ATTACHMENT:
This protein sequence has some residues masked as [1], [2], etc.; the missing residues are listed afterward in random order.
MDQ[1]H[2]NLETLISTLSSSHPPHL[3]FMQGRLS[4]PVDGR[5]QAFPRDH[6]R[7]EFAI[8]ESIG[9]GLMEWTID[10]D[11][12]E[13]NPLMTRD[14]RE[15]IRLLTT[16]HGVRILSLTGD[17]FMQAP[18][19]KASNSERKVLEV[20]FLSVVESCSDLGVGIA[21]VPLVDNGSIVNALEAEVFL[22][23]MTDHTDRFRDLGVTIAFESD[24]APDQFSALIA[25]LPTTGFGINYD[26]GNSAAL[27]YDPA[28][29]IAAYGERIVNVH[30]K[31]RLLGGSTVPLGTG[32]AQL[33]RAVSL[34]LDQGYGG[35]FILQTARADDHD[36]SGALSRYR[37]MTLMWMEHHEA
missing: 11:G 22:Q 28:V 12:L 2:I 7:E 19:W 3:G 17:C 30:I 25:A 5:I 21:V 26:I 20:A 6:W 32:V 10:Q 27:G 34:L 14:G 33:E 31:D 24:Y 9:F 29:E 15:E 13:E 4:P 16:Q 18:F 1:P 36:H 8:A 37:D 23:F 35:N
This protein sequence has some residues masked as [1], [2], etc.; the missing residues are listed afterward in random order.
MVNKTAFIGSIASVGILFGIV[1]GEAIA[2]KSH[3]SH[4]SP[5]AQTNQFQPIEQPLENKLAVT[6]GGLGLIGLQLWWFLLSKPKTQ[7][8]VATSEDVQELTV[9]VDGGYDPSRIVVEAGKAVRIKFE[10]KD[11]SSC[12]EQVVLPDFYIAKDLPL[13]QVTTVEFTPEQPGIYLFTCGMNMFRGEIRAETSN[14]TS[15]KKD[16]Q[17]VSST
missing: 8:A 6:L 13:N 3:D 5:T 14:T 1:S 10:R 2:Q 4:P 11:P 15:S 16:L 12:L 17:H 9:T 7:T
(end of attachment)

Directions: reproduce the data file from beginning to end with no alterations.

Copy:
This protein sequence has some residues masked as [1], [2], etc.; the missing residues are listed afterward in random order.
MDQ[1]H[2]NLETLISTLSSSHPPHL[3]FMQGRLS[4]PVDGR[5]QAFPRDH[6]R[7]EFAI[8]ESIG[9]GLMEWTID[10]D[11][12]E[13]NPLMTRD[14]RE[15]IRLLTT[16]HGVRILSLTGD[17]FMQAP[18][19]KASNSERKVLEV[20]FLSVVESCSDLGVGIA[21]VPLVDNGSIVNALEAEVFL[22][23]MTDHTDRFRDLGVTIAFESD[24]APDQFSALIA[25]LPTTGFGINYD[26]GNSAAL[27]YDPA[28][29]IAAYGERIVNVH[30]K[31]RLLGGSTVPLGTG[32]AQL[33]RAVSL[34]LDQGYGG[35]FILQTARADDHD[36]SGALSRYR[37]MTLMWMEHHEA
missing: 11:G 22:Q 28:V 12:L 2:I 7:E 19:W 3:G 17:C 30:I 25:A 5:I 21:V 26:I 20:A 6:W 32:V 10:Q 27:G 34:L 14:G 33:E 31:D 24:Y 9:F 29:E 15:E 13:E 4:P 16:Q 18:F 1:P 36:H 8:A 37:D 23:F 35:N
This protein sequence has some residues masked as [1], [2], etc.; the missing residues are listed afterward in random order.
MVNKTAFIGSIASVGILFGIV[1]GEAIA[2]KSH[3]SH[4]SP[5]AQTNQFQPIEQPLENKLAVT[6]GGLGLIGLQLWWFLLSKPKTQ[7][8]VATSEDVQELTV[9]VDGGYDPSRIVVEAGKAVRIKFE[10]KD[11]SSC[12]EQVVLPDFYIAKDLPL[13]QVTTVEFTPEQPGIYLFTCGMNMFRGEIRAETSN[14]TS[15]KKD[16]Q[17]VSST
missing: 8:A 6:L 13:N 3:D 5:T 14:T 1:S 10:R 2:Q 4:P 11:P 15:S 16:L 12:L 17:H 9:T 7:T